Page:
Edward McInnis had been in St. John’s working on a film project and was having a drink on George Street late last summer when a man he didn’t know approached him, looking for a fight.
McInnis — a longtime cameraman who was reportedly in town working on a project with Hollywood actor Jason Momoa at the time — said he was outside Greensleeves having a cigarette when a man approached him aggressively, asking him, “Do you wanna go?”
“I said no, not interested, get away from me,” McInnis testified in provincial court Tuesday morning.
After watching the man then cross the street to Sal’s Pizza and continue the behaviour, McInnis said he walked toward him with the intention of trying to get him to calm down.
McInnis said he approached the guy and told him to “chill out,” to no apparent avail. The guy took his shirt off, revealing a torso and arms covered in tattoos, and appeared to walk away, McInnis said. Moments later, McInnis was stabbed in the back.
Man charged for downtown St. John’s stabbing incident
“I didn’t feel the knife at first. I thought I got punched in the back. But it was more than that,” McInnis said. “I felt the blood running down my leg.”
McInnis ended up spending 36 hours in hospital with a serious stab wound to his lower back. He was deemed unable to fly with the injury due to changes in atmospheric pressure, so he was forced to rent a car and take the ferry. Two days later, once the numbness subsided, the pain was excruciating, McInnis told the court.
McInnis said he didn’t see the person who stabbed him, and hadn’t seen a weapon.
Two other witnesses who testified in court Tuesday said they did see a weapon: a small knife with a red handle, like a switchblade. The man and woman, friends who had been on a night out downtown as part of a group, said they were in Sal’s Pizza when they saw through the window the knife being waved. The man told the court he didn’t know who had it, but the woman was clear: it was a man with no shirt and tattoos covering his body, including what she called “the devil’s number,” 666, on his abdomen.
“He was throwing (the knife) in there, just to make it known, I guess,” the young woman testified.
The tattooed man is alleged to be 23-year-old Corey Michael Evans of Mount Pearl, who has pleaded not guilty to a charge of aggravated assault and two charges of assault with a weapon in connection with the George Street stabbing. The incident reportedly happened just after 3 a.m. on Sept 1, 2017.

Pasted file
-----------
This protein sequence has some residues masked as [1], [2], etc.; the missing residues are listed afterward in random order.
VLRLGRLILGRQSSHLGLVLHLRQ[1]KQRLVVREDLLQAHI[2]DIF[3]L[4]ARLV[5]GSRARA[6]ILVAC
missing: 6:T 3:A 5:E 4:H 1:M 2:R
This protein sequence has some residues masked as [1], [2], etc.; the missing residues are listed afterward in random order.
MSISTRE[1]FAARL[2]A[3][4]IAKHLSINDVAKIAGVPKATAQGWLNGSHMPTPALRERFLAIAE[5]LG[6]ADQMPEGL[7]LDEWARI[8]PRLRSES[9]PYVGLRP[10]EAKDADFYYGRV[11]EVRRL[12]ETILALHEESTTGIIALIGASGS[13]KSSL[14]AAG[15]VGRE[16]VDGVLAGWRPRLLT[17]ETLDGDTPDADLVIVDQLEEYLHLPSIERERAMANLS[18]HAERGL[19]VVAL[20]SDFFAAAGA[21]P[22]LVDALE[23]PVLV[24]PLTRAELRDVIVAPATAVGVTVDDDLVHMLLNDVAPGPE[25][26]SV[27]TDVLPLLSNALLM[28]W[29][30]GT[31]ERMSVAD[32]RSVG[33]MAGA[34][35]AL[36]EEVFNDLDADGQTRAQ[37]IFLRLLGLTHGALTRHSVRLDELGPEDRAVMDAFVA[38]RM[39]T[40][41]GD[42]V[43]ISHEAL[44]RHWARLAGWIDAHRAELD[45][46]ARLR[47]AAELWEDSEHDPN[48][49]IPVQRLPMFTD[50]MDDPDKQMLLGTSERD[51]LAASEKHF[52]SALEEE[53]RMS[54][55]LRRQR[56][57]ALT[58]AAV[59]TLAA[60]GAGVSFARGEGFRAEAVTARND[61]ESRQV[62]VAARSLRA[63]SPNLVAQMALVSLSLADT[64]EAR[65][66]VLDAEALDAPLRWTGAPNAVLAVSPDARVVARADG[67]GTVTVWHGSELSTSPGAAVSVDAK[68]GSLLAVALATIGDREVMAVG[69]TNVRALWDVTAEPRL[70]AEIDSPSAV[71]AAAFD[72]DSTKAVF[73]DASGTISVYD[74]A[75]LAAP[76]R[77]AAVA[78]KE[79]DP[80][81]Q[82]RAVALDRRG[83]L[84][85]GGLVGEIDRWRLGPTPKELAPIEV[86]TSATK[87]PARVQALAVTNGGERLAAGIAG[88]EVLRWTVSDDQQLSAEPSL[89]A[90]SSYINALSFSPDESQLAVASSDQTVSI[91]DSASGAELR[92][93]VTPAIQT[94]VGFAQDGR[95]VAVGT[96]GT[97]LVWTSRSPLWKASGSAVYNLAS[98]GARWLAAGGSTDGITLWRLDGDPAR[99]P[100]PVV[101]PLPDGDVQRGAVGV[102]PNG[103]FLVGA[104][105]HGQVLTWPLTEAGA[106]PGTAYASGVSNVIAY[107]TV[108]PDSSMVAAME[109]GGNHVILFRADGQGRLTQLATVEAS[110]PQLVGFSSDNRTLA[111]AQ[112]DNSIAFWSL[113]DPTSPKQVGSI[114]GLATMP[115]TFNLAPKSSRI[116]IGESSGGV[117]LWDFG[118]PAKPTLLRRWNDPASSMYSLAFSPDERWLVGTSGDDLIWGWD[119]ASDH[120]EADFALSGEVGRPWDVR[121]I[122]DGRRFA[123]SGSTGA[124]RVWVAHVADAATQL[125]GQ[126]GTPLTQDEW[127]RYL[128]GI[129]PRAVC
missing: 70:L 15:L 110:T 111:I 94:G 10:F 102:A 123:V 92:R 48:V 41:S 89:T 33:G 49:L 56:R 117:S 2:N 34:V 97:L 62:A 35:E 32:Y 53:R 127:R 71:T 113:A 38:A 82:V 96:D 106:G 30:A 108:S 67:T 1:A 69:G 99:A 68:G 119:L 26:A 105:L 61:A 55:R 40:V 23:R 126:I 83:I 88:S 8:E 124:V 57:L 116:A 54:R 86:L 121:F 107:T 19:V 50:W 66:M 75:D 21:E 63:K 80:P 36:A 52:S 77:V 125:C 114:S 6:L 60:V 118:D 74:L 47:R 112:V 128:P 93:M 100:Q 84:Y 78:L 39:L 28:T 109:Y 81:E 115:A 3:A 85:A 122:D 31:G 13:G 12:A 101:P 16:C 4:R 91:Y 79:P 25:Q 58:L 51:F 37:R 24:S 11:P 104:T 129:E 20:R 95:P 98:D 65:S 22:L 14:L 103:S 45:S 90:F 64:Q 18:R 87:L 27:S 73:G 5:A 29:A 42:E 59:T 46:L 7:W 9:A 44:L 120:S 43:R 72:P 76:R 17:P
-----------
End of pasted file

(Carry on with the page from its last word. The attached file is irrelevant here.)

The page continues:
The male witness told the court he had met the tattooed man, whom he identified in the courtroom as Evans, inside the pizza shop. They had a friendly conversation about tattoos, the man said, before Evans left.
Minutes later there was shouting and a commotion and someone swung the knife in through the window, the man said. He said he told Evans, who was yelling, to calm down, and Evans walked away, turning his attention elsewhere. An employee of the pizza shop then asked the man and his friend to leave.
“I didn’t even look back. I was gone. I tried to stay out of all that stuff. I just wanted to get my pizza and go,” the man told the court.
The man’s friend told a different version of events, which appeared to be corroborated by surveillance video captured outside the pizza place. The woman said her friend had gone outside to try to break up an altercation between the tattooed man and someone else, but when she looked outside, he and the tattooed man were fighting instead. She said she pulled her friend back inside the pizza shop and the tattooed man came to the window, thrusting in the knife. The woman wasn’t able to identify him.
Both witnesses said they left George Street and went to Water Street once they were asked to leave the pizza shop, and learned about the stabbing once police arrived.
Another man who was inside the pizza shop at the time of the alleged incident also testified, saying he, too, had tried to calm the tattooed man down. He ended up with a cut on his thumb that required five stitches, he said, though he wasn’t sure how he got it and hadn’t felt any pain, but just noticed the blood.
He managed to take a short video of the commotion with his phone, which he turned over to police when they arrived.
Const. Alex Mackey of the RNC’s Major Crime Unit told the court Evans was identified as a suspect after she sent that video and other images captured at the scene to other RNC officers, who said they recognized Evans’ tattoos.
Police never recovered a weapon, Mackey said.
Evans’ trial is scheduled to wrap up Wednesday.